And so, it was Hogmany.
I think I've made it clear that I had a marvelous time. It was great... from the company to the food to the fireworks to the party in the street, everything was exactly what I wanted it to be. If I were to do anything different, it would be to ignore everyone who insisted we get there super-uber early, as there's really only so much entertainment a street full of people without anything to can provide for a couple of hours.
But there were amusement park rides, and we did enter the Maze of Terror. My lovely companion for the evening (that would be Myles) discovered my horrible phobia of just about anything that comes out of the dark, and I was suitably terrified. And it killed a bit of time. *grin*
The evening started with something approaching a traditional Scottish meal. There were tatties and neeps, carefully boiled so there was next to no flavour in them. Then there was haggis, also boiled, but it did have some flavour to it. Luckily, there was also copious amounts of alcohol to mask the flavour. You can never really go wrong with that, can you?
I'll skip the story where we had the clever idea of trying to move the rather large kitchen table into my not-as-large bedroom, and just mention that it a) seemed like a good idea at the time and b) was discussed while we were still sober, so I have no idea what we were thinking. I do know at one point it came down to "Well, let's have some of that good Edinburgh beer... then maybe we'll come up with a plan on how to get the table into the bedroom!" At that point, the table was stuck in the hallway, and blocking access both to the bedroom and to the bathroom, but no one ever said I was clever.
After all that (we moved the table eventually, and now it is in the other room), we decided that 7:30ish was a perfectly logical time to head out to a party that didn't start till 10, donned our sexy Scotland Is The Place hats and our Street Party wristbands and headed out into the night.
How do you describe a Street Party that had a million-zillion people at it? I've been to things like this before (I guess, kinda, not really - people huddling for warmth at the First Night in Edmonton isn't really the same thing, is it?), and it was insanely different in Edinburgh. People were laughing and carrying on, there was much singing and being silly, and some people showed up in costume. There was a Harry Potter (of course), an entire court of medieval Princesses and Knights, a trio that consisted of Batman and Robin (from the t.v. show in the 70s) and Cruella DeVille, and a rather disgruntled looking Santa, trudging along with an empty sack and a frown. There were many, many boys in kilts, some of whom may actually have been Scottish. (At least one decided to show off what he was wearing underneath the kilt. Myles wouldn't let me snap a picture.) Oh, and there was a bunny. A really big bunny. No idea what posessed anyone to do that, as he was covered in sweat by the time I ran into him, and it wasn't even 11 o'clock yet.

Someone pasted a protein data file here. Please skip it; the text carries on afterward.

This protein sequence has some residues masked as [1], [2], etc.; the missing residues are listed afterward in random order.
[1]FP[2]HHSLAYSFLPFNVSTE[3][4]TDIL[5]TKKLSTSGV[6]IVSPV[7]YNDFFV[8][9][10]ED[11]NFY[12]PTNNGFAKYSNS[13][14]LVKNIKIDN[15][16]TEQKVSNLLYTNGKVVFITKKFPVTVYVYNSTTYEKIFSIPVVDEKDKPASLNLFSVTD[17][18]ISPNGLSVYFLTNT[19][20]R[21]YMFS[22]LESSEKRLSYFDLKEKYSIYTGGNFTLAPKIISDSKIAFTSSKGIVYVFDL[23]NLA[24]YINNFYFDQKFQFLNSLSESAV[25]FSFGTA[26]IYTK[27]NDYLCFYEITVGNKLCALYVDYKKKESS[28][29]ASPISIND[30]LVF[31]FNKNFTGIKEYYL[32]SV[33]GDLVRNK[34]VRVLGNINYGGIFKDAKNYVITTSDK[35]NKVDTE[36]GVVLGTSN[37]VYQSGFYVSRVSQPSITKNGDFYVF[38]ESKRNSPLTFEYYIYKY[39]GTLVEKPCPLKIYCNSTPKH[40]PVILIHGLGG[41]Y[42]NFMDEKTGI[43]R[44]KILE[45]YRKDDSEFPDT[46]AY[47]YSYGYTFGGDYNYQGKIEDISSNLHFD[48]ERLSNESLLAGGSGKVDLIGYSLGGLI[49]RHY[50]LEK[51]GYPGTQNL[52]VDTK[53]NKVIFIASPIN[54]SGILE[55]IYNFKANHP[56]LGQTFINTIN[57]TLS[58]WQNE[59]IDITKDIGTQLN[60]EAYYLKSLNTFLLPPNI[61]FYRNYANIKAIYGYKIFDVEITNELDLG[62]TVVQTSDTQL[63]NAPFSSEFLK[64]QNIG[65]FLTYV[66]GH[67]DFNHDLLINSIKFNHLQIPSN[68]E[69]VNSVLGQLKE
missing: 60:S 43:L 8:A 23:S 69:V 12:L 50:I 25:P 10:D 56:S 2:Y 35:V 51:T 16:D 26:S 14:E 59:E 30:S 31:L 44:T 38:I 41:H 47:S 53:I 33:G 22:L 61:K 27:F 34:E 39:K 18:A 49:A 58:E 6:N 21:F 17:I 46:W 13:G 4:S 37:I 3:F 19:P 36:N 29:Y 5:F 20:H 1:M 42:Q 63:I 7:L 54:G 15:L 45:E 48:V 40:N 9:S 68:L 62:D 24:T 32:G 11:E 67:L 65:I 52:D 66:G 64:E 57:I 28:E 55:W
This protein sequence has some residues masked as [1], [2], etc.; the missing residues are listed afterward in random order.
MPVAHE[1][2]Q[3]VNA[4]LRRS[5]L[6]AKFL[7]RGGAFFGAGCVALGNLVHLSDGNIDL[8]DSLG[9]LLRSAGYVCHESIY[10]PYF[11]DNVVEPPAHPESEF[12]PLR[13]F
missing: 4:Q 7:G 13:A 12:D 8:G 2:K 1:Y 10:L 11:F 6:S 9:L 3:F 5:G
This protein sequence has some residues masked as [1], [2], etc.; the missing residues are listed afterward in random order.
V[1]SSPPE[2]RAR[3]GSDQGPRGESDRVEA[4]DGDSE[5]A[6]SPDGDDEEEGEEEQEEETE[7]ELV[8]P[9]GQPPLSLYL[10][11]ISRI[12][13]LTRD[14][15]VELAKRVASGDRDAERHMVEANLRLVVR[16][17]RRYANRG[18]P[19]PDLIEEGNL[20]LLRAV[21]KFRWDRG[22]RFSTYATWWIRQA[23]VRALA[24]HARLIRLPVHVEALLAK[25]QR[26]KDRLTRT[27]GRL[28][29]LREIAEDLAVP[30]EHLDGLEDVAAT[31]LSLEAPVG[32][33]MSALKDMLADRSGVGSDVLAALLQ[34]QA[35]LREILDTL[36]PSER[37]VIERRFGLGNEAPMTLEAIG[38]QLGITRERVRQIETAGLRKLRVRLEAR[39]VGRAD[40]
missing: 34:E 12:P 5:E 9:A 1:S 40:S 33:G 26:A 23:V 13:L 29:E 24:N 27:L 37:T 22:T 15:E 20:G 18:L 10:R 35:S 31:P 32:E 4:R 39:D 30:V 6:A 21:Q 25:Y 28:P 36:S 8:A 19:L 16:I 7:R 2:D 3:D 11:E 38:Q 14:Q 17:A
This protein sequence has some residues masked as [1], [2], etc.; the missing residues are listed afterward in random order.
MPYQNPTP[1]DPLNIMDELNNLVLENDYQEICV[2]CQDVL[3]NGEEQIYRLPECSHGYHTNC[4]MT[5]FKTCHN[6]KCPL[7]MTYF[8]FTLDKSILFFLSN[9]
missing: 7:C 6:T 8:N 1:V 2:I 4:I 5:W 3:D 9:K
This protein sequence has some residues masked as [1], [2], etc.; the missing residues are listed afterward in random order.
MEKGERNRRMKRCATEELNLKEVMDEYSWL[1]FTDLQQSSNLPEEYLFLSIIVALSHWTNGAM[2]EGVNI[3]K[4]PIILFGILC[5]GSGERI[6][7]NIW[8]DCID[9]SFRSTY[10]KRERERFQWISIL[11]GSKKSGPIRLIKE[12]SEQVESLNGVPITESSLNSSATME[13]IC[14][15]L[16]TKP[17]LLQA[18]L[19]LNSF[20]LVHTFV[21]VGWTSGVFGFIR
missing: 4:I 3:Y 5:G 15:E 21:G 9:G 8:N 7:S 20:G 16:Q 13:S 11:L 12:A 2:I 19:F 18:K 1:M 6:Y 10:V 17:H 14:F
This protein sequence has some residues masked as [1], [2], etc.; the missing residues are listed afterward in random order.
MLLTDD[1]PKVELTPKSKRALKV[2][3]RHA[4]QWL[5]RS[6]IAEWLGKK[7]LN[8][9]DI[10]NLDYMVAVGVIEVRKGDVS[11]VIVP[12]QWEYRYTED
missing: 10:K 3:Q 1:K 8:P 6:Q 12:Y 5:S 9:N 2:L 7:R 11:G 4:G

I guess what I can't get over was how friendly people were. I don't know what I was expecting - violence and chaos, maybe? But there was a distinct lack of it. No one was terribly stupid, at least not where I could see. People danced, they carried on, there were a million photos taken of everyone being silly, and it was just grand. Even after the actual 'entertainment' started (there were free stages set up in Princes Street, and a few things that you could buy tickets for in the actual Park itself), most of the fun was in just watching people. Myles and I hit the two big stages down on one end, then entertained ourselves for the next 45 minutes just trying to press our way through the crowds and not get seperated. Lots of gawking and people watching.
Of course, the whole point is the fireworks, at least for me. I adore them, and they really do know how to do them in Edinburgh. I had, of course, heard of the whole thing... they set off fireworks on most of the hills, and I guess you can see them from everwhere on New Years Eve. (I had friends who were at a party at their place instead, and they rushed out right before midnight to watch from the Meadows.) But seeing them bursting into life above the castle, huge displays of colour and noise, surrounded by people singing and laughing and clapping... it was so amazing. It was like being at the best party ever, and everyone was having a good time.
As the fireworks began to subside, all around me, people were singing. Some were singing the unofficial Scottish national anthem (or so Myles told me), and some were singing Auld Lang Syne, and it all just sounded wonderful together. People were shaking hands, kissing each other, laughing and hugging. Walking through the crowds afterwards, I must have kissed a dozen boys at least, and a couple of girls, too. It was just that sort of thing to do. Lots of smiles, lots of "Happy New Year!" It just felt like the best place to be, right at that moment.